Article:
The NSW Department of Planning and Environment has given the green light to two modification applications for the approved Glen Innes Wind Farm, located approximately 12 kilometres west of Glen Innes.
The application involved increasing the height of the turbines by 20 metres, from 130 to 150 metres, moving the location of two of the 25 approved turbines and extending the project approval by an additional 12 months to allow sufficient time for the detailed design of the wind farm to be completed.
Northern Tablelands MP Adam Marshall said he was delighted to see the second of three windfarm projects between Glen Innes and Inverell, move closer to construction.
“I am a strong advocate of renewables in the region we have huge potential for renewables in our region and this project, combined with the larger White Rock (GoldWind) windfarm nearby, is very exciting for Glen Innes and our region,” he said.
“With these modifications now approved I’m looking forward to seeing construction getting underway within the next 12 months.”
Mr Marshall said that under the modified conditions, Glen Innes Windpower will have until January 31 next year to begin construction on the site.
“The proposals were on exhibition for feedback in early 2014, and the Department received 12 submissions from the community on each of the applications,” he said.
“The submissions focused on noise and visual impacts, which were carefully considered in the assessment.
“In approving the applications, the Department has updated the conditions to require the OneWind, the owners of the Glen Innes Wind Farm, to comply with strict noise limits and undertake detailed monitoring to demonstrate compliance with these limits.”
OneWind Chief Operating Officer Dr Paul Stangroom said the modifications will enable them to put wind turbines with the latest technology on the project and maximise the output and efficiency of the development.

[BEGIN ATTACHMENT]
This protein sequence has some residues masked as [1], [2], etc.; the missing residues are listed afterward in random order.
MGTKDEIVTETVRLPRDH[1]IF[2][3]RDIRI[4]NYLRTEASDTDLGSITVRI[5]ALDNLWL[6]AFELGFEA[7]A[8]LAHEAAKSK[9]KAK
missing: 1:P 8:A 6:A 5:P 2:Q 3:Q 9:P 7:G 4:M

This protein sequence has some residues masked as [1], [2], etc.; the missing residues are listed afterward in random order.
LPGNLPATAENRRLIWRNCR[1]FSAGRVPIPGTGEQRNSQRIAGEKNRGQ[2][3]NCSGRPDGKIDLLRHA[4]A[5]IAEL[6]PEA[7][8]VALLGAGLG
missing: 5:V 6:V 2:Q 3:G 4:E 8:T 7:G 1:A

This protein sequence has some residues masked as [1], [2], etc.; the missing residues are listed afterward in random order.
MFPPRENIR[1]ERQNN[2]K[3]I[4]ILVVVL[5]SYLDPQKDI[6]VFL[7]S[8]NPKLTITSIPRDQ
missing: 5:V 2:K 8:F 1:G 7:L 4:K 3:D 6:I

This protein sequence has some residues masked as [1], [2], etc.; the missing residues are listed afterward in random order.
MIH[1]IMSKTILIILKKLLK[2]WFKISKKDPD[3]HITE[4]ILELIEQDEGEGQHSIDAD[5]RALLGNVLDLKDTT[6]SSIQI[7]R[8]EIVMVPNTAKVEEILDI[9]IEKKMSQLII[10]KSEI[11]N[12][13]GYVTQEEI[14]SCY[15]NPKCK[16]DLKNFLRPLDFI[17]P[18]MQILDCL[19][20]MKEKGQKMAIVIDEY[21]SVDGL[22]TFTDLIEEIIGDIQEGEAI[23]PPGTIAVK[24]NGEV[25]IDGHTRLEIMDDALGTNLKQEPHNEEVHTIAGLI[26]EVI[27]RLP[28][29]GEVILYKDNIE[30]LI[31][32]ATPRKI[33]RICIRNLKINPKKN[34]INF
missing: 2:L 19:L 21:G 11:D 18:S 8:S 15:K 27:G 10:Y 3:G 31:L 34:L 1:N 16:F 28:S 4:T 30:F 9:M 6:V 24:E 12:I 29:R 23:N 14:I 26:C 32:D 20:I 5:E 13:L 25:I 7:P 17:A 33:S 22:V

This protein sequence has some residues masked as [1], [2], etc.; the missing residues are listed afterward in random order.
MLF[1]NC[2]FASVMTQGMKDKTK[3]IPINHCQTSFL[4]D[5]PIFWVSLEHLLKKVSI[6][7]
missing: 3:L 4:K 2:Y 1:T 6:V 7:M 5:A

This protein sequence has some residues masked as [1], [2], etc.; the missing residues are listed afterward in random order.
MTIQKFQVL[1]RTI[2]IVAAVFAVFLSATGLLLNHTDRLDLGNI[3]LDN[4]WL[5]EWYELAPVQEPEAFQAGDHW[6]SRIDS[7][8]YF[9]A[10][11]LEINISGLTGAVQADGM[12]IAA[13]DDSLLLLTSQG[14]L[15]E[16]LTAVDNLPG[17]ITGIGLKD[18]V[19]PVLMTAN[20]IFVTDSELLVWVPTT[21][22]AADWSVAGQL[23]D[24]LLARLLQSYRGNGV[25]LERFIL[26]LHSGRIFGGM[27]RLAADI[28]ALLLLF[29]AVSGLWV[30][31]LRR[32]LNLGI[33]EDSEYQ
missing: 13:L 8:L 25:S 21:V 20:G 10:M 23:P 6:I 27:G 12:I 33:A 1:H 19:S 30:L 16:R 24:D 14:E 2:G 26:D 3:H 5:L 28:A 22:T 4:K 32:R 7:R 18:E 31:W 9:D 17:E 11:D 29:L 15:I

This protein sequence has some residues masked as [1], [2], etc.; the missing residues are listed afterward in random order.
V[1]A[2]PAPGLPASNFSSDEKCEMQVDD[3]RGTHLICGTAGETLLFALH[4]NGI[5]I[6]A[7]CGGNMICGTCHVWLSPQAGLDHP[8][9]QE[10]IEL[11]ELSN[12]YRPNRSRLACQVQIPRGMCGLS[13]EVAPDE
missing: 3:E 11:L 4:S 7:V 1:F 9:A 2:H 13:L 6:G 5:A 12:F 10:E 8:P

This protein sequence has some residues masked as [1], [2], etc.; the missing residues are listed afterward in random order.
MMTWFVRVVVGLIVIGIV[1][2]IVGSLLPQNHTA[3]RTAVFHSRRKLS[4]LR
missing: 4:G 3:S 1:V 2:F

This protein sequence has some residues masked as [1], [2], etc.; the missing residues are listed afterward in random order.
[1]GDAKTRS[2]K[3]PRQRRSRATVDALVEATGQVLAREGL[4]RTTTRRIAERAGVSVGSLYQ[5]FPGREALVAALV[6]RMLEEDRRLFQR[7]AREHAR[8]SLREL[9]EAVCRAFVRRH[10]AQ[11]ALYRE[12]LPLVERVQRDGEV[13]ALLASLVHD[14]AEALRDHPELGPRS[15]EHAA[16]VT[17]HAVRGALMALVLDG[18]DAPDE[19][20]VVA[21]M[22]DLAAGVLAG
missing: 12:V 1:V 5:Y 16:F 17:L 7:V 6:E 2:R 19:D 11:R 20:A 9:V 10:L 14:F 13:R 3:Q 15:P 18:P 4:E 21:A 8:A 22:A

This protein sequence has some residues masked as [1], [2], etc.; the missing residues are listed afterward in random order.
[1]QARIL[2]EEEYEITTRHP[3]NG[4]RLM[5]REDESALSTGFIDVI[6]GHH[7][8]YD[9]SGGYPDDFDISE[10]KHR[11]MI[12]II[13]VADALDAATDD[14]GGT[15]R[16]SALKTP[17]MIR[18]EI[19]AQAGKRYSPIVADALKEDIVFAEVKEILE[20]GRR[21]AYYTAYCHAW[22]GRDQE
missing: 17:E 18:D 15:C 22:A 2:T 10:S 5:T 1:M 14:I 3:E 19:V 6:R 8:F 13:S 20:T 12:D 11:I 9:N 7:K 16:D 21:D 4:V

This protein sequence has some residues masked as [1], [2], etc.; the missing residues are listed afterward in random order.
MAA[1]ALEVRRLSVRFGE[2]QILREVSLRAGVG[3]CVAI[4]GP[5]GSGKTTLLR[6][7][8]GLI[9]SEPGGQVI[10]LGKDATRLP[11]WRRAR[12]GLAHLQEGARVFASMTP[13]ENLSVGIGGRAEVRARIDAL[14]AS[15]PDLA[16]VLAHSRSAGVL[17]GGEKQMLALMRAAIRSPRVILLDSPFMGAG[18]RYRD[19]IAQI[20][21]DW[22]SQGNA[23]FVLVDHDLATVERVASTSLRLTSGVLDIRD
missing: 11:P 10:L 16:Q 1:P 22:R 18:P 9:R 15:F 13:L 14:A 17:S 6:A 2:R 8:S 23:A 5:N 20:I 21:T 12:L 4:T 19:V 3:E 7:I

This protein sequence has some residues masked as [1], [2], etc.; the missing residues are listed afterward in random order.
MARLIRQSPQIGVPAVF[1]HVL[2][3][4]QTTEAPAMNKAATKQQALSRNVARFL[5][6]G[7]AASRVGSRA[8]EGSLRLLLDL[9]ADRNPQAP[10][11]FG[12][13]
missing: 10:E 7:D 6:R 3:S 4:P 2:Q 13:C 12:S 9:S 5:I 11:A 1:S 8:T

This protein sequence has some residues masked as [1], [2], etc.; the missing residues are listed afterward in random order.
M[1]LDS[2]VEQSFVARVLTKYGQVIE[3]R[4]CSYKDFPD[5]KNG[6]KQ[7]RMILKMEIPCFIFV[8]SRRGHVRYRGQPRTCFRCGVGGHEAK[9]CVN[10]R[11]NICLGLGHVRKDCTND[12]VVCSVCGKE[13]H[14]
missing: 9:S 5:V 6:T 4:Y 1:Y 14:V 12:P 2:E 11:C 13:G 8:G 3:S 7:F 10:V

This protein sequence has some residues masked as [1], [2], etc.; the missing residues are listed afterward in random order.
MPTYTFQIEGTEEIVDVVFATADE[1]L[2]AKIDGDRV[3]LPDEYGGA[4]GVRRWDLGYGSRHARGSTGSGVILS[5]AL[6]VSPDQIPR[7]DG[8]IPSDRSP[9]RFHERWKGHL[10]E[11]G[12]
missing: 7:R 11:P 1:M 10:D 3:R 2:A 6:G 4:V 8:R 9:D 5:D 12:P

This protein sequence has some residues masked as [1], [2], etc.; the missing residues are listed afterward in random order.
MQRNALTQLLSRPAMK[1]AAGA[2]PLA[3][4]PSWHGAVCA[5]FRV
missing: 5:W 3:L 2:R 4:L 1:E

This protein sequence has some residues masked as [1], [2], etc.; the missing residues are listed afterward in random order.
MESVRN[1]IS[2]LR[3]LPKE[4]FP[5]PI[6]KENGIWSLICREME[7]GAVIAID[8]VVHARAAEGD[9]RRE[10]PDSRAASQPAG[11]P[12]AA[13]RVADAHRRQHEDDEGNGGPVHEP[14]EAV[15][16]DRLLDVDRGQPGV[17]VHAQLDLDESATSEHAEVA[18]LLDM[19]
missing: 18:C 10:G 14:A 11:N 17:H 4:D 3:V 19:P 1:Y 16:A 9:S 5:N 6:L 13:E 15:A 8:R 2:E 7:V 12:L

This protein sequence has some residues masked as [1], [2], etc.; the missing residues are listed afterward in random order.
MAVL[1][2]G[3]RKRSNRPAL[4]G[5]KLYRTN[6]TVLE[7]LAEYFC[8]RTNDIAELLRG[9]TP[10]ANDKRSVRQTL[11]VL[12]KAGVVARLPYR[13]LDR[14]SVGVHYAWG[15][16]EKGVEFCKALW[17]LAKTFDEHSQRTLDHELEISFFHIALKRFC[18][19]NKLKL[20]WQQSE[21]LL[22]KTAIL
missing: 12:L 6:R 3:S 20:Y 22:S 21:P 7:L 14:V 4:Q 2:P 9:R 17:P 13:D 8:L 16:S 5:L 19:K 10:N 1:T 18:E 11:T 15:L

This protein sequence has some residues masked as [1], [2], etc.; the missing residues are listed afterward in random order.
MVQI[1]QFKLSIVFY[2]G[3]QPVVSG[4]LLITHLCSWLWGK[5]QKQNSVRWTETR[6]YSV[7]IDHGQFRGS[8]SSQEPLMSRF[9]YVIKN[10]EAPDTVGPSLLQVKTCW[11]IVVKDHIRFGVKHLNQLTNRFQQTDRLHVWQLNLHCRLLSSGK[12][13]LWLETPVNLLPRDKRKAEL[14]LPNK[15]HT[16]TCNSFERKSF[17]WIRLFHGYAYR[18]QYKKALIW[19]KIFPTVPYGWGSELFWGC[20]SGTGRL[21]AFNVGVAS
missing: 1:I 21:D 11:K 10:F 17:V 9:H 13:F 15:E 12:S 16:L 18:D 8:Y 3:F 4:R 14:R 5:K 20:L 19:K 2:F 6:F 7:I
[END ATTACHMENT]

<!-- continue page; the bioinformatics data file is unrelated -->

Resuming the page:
“The time allowance means we have enough time to put relevant contracts and agreements in place to get the project into construction in good time,” he said.
“The conditions relating to noise and visual impact are important, and we will work hard to ensure we meet them fully.
“We have a number of remaining development steps to go through, but we will be in the area more and more to work with council and the community as this project moves forward.”
A spokesperson for the Department of Planning and Environment said due to the increased size of the turbines, they have increased the visual mitigation zone from three to four kilometres.
“This gives people living up to four kilometres from the wind farm the right to request additional screening to reduce the visual impacts at their home,” they said.
“The site will also be subject to on-going audits and site inspections by the Department’s compliance officers to ensure the company is adhering to its consent conditions.”
The Department can issue the highest on-the-spot fines in the country for breaches of conditions. Companies can also be prosecuted in court for breaching conditions, with the most severe breaches attracting fines of up to $5 million.
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